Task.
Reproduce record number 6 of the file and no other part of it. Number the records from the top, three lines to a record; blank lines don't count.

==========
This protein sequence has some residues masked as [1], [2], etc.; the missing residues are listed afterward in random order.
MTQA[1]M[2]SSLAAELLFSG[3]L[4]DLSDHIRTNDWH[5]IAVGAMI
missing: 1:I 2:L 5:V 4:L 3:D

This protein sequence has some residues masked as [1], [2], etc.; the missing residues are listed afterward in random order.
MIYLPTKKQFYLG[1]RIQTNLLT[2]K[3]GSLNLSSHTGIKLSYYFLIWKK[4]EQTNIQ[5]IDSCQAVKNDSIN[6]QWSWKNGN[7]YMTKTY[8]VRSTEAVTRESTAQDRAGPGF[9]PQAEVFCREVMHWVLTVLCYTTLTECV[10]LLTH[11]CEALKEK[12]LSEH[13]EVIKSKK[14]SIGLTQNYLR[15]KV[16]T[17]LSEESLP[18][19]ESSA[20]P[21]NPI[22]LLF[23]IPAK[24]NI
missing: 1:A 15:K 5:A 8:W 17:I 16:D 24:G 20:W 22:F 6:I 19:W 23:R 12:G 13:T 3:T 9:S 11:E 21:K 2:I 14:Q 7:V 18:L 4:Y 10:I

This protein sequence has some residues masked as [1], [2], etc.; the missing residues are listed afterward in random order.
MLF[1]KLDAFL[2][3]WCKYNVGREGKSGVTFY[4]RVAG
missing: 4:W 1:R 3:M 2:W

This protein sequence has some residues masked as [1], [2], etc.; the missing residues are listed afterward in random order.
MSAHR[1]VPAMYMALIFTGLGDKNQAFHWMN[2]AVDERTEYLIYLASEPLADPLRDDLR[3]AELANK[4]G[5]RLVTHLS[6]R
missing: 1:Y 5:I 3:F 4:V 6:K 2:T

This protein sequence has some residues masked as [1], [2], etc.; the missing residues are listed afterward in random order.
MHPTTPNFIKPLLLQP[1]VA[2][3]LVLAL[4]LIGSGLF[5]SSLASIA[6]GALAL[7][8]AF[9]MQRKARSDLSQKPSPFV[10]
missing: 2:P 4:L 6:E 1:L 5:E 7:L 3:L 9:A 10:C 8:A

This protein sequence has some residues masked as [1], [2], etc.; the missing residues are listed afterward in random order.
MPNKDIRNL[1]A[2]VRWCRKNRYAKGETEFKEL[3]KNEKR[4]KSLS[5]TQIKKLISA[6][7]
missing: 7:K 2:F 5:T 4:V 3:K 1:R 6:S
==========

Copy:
This protein sequence has some residues masked as [1], [2], etc.; the missing residues are listed afterward in random order.
MPNKDIRNL[1]A[2]VRWCRKNRYAKGETEFKEL[3]KNEKR[4]KSLS[5]TQIKKLISA[6][7]
missing: 7:K 2:F 5:T 4:V 3:K 1:R 6:S